The Telegraph
Since 1st March, 1999
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Peeping tech

San Francisco, June 26 (Reuters): Fusing age-old lust with the kind of technology that made Silicon Valley famous, a Californian allegedly rigged up a tiny camera on his shoe to look up women’s dresses —until he was nabbed by police.

“It’s kind of like a modern version of the guy with a mirror on his shoe,” Palo Alto detective Jim Coffman said today. “It was a pinhole camera — it is something that we use for surveillance purposes.”

Police said James Rich, 56, was nabbed at a classic car show on Sunday when someone noticed that he had little interest in cars and a particular focus on skirted woman attending the event.

A camera lens the size of a pinhead was discovered placed on his shoe laces and linked via a wire in his pants to a video camera, police said.

Rich was arrested and then released on misdemeanor charges for taking photographs of skin or underwear when there is an expectation of privacy, Coffman said.

Colour clash

Berlin (Reuters): The colour of your home’s walls can be a matter of life and death, as a German man found out when he was fatally stabbed by his wife after they rowed about what colour to paint them, police said on Wednesday. The dispute flared as the 53-year-old man and his Polish wife of 30 years were redecorating their house. Angered and frustrated by the escalating feud, the man got a kitchen knife and suggested to his wife she use it on him, police said. The 50-year-old woman then grabbed the knife and plunged it into his heart. Rescue services were unable to save the man. Both had been drinking alcohol, according to police. “It’s a tragic story,” said police spokesperson Christiane Leven, in the western city of Hamburg. Police arrested the woman, who now faces prosecution. They could not say what colours the couple were arguing over.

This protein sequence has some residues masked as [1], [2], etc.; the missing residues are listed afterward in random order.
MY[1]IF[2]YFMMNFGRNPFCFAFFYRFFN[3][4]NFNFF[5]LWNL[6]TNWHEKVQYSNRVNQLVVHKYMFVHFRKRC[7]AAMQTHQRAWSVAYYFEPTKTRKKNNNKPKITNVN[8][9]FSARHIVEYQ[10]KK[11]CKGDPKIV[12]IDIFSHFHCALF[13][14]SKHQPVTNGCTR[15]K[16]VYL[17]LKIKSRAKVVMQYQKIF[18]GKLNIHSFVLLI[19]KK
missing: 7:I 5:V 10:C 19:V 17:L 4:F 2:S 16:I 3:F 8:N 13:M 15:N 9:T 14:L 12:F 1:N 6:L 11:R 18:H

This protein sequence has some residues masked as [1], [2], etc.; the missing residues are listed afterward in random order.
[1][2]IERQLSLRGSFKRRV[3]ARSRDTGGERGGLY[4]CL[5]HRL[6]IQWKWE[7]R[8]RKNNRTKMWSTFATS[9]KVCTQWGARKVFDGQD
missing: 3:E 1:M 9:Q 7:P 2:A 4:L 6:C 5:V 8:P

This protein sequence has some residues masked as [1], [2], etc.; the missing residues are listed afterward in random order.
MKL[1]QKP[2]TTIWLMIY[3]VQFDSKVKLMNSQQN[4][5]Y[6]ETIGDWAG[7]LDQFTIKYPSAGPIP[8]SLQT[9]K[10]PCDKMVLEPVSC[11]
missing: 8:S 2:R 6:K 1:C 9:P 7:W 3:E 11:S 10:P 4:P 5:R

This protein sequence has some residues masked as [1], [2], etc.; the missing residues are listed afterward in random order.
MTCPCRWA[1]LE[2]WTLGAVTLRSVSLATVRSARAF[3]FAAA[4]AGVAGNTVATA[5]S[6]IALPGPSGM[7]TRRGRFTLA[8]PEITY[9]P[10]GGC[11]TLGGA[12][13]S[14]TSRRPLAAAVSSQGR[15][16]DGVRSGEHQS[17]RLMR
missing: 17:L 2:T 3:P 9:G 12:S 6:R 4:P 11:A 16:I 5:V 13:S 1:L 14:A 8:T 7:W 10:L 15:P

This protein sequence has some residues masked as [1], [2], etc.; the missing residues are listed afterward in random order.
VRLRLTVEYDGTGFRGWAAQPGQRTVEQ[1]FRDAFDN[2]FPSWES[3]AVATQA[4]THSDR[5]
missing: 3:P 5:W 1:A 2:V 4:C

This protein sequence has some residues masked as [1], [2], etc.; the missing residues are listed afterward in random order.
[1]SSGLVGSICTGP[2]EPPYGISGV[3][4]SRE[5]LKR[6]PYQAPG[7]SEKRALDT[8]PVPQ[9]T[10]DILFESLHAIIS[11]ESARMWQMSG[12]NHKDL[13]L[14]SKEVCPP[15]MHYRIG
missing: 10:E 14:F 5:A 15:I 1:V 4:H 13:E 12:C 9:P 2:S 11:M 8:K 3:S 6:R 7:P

Loot for sale

Tampa (Reuters): Auctioneers sold a drug dealer’s glittering stash of gold coins and other artifacts from Spanish shipwrecks on Wednesday, raising $761,500 for federal law enforcement, said auctioneer EG&G Technical Services. The jewellry and US and Spanish coins were among over $1 million in assets seized from Thomas Ruck after his arrest in 2001. Ruck, now serving 12-and-a-half years in prison for smuggling cocaine into Florida for Colombia’s Cali drug cartel, bought the bounty with his illegal profits. The auction drew 282 bidders. A gold ingot weighing 1,875 g drew the highest single price of $18,000. The bounty was recovered from a fleet of Spanish ships that sank off Florida in 1715.

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